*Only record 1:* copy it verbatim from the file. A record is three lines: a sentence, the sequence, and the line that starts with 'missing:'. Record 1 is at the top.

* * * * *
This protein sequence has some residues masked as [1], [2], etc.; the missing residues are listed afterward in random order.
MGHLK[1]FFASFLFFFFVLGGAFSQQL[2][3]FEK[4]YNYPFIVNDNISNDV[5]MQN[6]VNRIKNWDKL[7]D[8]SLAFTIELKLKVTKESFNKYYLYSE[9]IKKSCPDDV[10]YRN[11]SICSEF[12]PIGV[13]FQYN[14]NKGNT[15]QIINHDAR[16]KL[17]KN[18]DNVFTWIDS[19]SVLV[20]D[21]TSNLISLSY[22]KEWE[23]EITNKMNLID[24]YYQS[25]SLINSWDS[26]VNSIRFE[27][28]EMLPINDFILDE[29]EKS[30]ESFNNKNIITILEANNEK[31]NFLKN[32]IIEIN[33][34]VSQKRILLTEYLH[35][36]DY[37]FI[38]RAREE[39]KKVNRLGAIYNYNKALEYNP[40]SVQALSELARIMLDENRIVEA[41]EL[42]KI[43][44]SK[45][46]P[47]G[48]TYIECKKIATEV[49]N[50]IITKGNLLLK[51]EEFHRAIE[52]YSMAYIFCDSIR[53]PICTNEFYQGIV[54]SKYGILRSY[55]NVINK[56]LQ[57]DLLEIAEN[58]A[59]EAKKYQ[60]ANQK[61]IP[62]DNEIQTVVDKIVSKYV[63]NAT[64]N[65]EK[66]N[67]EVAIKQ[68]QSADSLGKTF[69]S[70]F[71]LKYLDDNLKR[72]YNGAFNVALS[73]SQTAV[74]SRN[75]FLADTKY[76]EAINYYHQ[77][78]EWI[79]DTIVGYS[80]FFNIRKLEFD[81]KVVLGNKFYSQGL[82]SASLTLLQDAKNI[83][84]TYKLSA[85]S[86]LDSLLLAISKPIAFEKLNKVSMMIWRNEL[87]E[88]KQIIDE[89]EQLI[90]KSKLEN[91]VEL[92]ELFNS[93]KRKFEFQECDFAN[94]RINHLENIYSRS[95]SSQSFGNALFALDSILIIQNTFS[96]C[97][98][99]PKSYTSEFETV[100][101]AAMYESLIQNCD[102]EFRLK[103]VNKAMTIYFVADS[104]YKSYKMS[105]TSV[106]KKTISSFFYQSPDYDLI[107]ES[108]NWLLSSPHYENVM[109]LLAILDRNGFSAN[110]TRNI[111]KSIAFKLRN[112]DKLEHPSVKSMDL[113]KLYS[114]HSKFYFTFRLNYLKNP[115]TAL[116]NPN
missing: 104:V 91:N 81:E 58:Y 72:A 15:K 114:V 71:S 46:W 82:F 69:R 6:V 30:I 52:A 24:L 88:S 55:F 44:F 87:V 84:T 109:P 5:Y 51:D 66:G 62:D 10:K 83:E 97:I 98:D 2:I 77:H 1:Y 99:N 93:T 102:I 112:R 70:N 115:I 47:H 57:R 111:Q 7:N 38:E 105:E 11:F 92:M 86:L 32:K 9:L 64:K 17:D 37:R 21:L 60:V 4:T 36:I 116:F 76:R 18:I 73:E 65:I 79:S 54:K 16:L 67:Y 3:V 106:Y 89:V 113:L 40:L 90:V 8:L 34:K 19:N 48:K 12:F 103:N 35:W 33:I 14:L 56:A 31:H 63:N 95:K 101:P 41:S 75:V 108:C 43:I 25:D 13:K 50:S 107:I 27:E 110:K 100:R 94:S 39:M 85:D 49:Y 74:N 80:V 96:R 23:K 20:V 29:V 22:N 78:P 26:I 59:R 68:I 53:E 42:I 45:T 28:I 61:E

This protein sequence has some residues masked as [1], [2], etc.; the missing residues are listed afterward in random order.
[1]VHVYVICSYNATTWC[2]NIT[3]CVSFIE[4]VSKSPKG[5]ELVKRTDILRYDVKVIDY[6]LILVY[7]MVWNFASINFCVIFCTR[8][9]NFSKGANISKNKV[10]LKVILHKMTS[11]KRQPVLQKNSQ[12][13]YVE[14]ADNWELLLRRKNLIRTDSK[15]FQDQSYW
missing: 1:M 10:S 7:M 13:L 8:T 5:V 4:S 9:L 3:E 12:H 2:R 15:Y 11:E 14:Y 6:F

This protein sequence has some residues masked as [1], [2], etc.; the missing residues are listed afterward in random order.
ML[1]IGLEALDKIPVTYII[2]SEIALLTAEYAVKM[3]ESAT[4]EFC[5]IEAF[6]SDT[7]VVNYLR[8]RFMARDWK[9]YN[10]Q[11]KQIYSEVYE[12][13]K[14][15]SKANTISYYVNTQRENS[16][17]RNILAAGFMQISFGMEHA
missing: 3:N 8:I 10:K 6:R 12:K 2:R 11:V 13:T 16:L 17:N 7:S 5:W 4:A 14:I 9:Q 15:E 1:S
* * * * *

This protein sequence has some residues masked as [1], [2], etc.; the missing residues are listed afterward in random order.
MGHLK[1]FFASFLFFFFVLGGAFSQQL[2][3]FEK[4]YNYPFIVNDNISNDV[5]MQN[6]VNRIKNWDKL[7]D[8]SLAFTIELKLKVTKESFNKYYLYSE[9]IKKSCPDDV[10]YRN[11]SICSEF[12]PIGV[13]FQYN[14]NKGNT[15]QIINHDAR[16]KL[17]KN[18]DNVFTWIDS[19]SVLV[20]D[21]TSNLISLSY[22]KEWE[23]EITNKMNLID[24]YYQS[25]SLINSWDS[26]VNSIRFE[27][28]EMLPINDFILDE[29]EKS[30]ESFNNKNIITILEANNEK[31]NFLKN[32]IIEIN[33][34]VSQKRILLTEYLH[35][36]DY[37]FI[38]RAREE[39]KKVNRLGAIYNYNKALEYNP[40]SVQALSELARIMLDENRIVEA[41]EL[42]KI[43][44]SK[45][46]P[47]G[48]TYIECKKIATEV[49]N[50]IITKGNLLLK[51]EEFHRAIE[52]YSMAYIFCDSIR[53]PICTNEFYQGIV[54]SKYGILRSY[55]NVINK[56]LQ[57]DLLEIAEN[58]A[59]EAKKYQ[60]ANQK[61]IP[62]DNEIQTVVDKIVSKYV[63]NAT[64]N[65]EK[66]N[67]EVAIKQ[68]QSADSLGKTF[69]S[70]F[71]LKYLDDNLKR[72]YNGAFNVALS[73]SQTAV[74]SRN[75]FLADTKY[76]EAINYYHQ[77][78]EWI[79]DTIVGYS[80]FFNIRKLEFD[81]KVVLGNKFYSQGL[82]SASLTLLQDAKNI[83][84]TYKLSA[85]S[86]LDSLLLAISKPIAFEKLNKVSMMIWRNEL[87]E[88]KQIIDE[89]EQLI[90]KSKLEN[91]VEL[92]ELFNS[93]KRKFEFQECDFAN[94]RINHLENIYSRS[95]SSQSFGNALFALDSILIIQNTFS[96]C[97][98][99]PKSYTSEFETV[100][101]AAMYESLIQNCD[102]EFRLK[103]VNKAMTIYFVADS[104]YKSYKMS[105]TSV[106]KKTISSFFYQSPDYDLI[107]ES[108]NWLLSSPHYENVM[109]LLAILDRNGFSAN[110]TRNI[111]KSIAFKLRN[112]DKLEHPSVKSMDL[113]KLYS[114]HSKFYFTFRLNYLKNP[115]TAL[116]NPN
missing: 104:V 91:N 81:E 58:Y 72:A 15:K 114:V 71:S 46:W 82:F 69:R 6:V 30:I 52:A 24:L 88:S 55:F 44:F 87:V 84:T 109:P 5:Y 51:D 66:G 62:D 10:K 83:E 97:I 98:D 2:I 77:H 1:Y 99:N 93:T 102:I 112:R 70:N 115:I 47:H 57:R 111:Q 7:N 38:E 105:E 11:F 92:M 86:L 32:K 9:L 64:K 17:D 37:R 21:L 60:V 4:T 36:I 116:F 76:R 18:I 73:E 65:I 79:S 54:K 16:L 67:Y 3:V 106:Y 89:V 113:L 40:L 90:V 8:L 34:K 19:N 48:K 12:F 103:N 35:W 33:I 14:L 56:A 31:H 63:N 95:K 101:P 41:S 75:V 108:C 43:I 25:D 13:K 50:S 107:I 27:E 110:K 100:R 94:S 39:M 85:D 49:Y 74:N 80:V 96:R 23:K 20:V 29:V 22:N 78:P 26:I 59:R 68:I 53:E 42:I 45:T 28:I 61:E